I haven't been writing much about Precalc, because we're sort of just reviewing skills they should already have from previous years, that they still lack. Nothing really exciting.

I am breaking the silence seal, however, because I decided to have my kids each build a catapult a la Sweeney Math, leading up to the catapult math project.

The only tricky thing about that is that we need to build the catapult piecewise, to allow each part to dry overnight before adding on the next part. So, meanwhile (during this multi-day assembly of the parts), kids are doing some very necessary quadratic algebraic practice on the side. Today was Day 1 of building the catapults, and it went really well! :) They got the front half of the catapult done (minus the guard rails), and we put old Geometry and Calculus textbooks diagonally on top to hold the pieces in place as they dried. I checked back a couple of periods later, and only had to make small glue adjustments on a couple of the catapults. Score! (I also had every kid make his/her own, that way we can choose the best catapults to use for the math part, and every kid can take home a catapult in the end.) :)

I am excited about this. I have yet to test the math out, but I think that for the math part, I am going to simplify the quadratic math involved to use only standard-form equations instead of the vertex form. See my comments on this post if you're curious. Should end up being the same idea, and hopefully with the same accuracy.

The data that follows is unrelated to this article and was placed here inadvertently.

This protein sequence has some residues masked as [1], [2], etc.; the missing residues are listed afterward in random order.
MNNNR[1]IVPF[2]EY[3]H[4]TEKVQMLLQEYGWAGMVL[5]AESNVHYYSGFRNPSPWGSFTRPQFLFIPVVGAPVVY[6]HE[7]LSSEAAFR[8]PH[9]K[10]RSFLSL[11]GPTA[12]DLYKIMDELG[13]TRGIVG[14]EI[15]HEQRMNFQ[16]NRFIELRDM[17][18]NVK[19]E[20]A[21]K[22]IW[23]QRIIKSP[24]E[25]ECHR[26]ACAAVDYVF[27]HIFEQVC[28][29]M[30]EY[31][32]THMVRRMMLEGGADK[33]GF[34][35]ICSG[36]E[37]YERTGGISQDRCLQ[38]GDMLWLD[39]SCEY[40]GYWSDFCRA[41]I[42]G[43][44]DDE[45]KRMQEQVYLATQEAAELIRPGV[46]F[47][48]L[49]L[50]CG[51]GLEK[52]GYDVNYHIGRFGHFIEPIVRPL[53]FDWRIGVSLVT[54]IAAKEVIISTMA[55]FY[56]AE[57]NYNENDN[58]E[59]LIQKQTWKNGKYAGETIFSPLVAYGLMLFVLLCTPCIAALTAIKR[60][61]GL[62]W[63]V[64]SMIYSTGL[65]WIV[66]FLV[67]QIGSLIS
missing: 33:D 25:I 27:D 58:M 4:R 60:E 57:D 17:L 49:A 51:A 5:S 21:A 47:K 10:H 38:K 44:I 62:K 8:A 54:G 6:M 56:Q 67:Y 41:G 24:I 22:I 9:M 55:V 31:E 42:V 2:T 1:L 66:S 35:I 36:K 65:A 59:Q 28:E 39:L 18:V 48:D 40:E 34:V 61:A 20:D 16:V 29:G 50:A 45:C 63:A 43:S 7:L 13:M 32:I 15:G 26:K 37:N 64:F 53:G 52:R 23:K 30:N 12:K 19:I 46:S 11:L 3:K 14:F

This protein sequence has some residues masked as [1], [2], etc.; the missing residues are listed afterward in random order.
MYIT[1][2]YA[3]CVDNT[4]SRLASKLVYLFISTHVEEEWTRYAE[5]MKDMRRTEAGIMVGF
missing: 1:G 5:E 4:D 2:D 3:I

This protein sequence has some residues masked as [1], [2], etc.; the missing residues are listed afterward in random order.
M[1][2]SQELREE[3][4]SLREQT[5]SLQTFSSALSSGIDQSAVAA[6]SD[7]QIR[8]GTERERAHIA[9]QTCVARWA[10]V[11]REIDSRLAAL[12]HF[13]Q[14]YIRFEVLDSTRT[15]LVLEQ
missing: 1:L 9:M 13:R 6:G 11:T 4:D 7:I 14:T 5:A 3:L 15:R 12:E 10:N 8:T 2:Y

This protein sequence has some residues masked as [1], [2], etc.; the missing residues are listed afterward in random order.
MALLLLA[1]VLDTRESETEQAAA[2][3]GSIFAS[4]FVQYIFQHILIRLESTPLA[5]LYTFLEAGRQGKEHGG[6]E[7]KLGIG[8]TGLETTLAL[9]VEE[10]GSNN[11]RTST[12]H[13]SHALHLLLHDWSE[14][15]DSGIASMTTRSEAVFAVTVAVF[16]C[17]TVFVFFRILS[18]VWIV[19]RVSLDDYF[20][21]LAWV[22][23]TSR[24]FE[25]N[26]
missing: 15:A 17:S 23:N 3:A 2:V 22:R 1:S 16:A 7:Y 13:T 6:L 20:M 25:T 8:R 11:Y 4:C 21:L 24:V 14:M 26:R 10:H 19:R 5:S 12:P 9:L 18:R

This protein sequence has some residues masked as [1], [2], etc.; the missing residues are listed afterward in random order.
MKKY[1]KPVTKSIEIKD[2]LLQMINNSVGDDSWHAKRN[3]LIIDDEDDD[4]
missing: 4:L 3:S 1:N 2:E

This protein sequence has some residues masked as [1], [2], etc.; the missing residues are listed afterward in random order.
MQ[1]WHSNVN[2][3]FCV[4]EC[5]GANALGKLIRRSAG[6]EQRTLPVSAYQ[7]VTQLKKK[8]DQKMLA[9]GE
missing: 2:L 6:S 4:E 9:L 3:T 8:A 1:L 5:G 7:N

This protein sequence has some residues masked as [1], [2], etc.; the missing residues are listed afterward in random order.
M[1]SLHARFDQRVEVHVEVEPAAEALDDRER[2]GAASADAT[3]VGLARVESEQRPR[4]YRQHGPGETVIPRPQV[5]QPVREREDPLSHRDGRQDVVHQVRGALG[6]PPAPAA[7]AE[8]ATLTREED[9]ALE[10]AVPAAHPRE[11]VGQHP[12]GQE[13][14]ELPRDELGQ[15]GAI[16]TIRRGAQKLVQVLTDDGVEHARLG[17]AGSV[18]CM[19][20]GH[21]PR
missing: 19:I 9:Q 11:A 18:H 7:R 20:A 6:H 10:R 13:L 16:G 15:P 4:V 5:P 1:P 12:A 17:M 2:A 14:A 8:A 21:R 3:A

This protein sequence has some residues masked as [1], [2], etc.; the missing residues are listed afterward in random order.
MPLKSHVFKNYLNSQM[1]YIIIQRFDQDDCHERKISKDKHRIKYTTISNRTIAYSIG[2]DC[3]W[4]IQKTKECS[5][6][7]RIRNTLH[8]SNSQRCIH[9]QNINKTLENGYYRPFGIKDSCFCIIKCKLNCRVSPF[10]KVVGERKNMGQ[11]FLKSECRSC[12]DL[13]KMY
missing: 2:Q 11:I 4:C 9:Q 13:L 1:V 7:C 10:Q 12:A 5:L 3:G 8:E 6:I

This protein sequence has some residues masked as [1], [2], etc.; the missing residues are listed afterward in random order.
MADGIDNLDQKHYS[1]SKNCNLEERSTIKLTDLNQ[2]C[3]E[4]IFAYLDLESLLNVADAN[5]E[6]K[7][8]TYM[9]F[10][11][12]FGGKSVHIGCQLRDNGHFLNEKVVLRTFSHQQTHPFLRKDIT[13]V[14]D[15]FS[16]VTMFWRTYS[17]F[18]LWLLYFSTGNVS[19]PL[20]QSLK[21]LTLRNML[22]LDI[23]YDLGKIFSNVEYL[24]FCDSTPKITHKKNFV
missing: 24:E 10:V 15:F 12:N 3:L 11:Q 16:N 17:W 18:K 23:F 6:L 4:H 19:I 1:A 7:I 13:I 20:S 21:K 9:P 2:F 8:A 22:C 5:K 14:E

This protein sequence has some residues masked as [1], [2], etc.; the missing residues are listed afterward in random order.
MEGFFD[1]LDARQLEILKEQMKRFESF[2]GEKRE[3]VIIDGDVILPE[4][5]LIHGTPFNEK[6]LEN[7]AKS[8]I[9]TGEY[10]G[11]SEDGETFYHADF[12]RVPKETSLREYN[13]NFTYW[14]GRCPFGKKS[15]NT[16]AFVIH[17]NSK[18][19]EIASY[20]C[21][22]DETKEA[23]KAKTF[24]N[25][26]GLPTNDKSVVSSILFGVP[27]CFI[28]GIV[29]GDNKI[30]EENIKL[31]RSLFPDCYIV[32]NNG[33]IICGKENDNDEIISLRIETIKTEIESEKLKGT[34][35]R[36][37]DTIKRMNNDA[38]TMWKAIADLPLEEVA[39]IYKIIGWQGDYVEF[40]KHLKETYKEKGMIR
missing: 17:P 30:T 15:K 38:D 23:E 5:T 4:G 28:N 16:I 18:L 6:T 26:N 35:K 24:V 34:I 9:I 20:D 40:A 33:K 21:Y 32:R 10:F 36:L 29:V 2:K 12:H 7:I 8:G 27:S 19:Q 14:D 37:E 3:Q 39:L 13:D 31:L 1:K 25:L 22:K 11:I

I didn't take a picture of this, but I made Geoff build a catapult alongside me last week, and OF COURSE he's not going to just build the given simple design. In the end, his looked way more complicated (had clothes pins upside down and sideways) but shot significantly farther than the simple design I'm giving my kids. He's so hard-wired to be an engineer. :)

I read your comment about finding v when you have 0 for the height (after several trials). Could you tell me more about how you did this? Do you also plug something in for Y? And what does Y represent in the equation y=1/2gt^2 + vt + 0?

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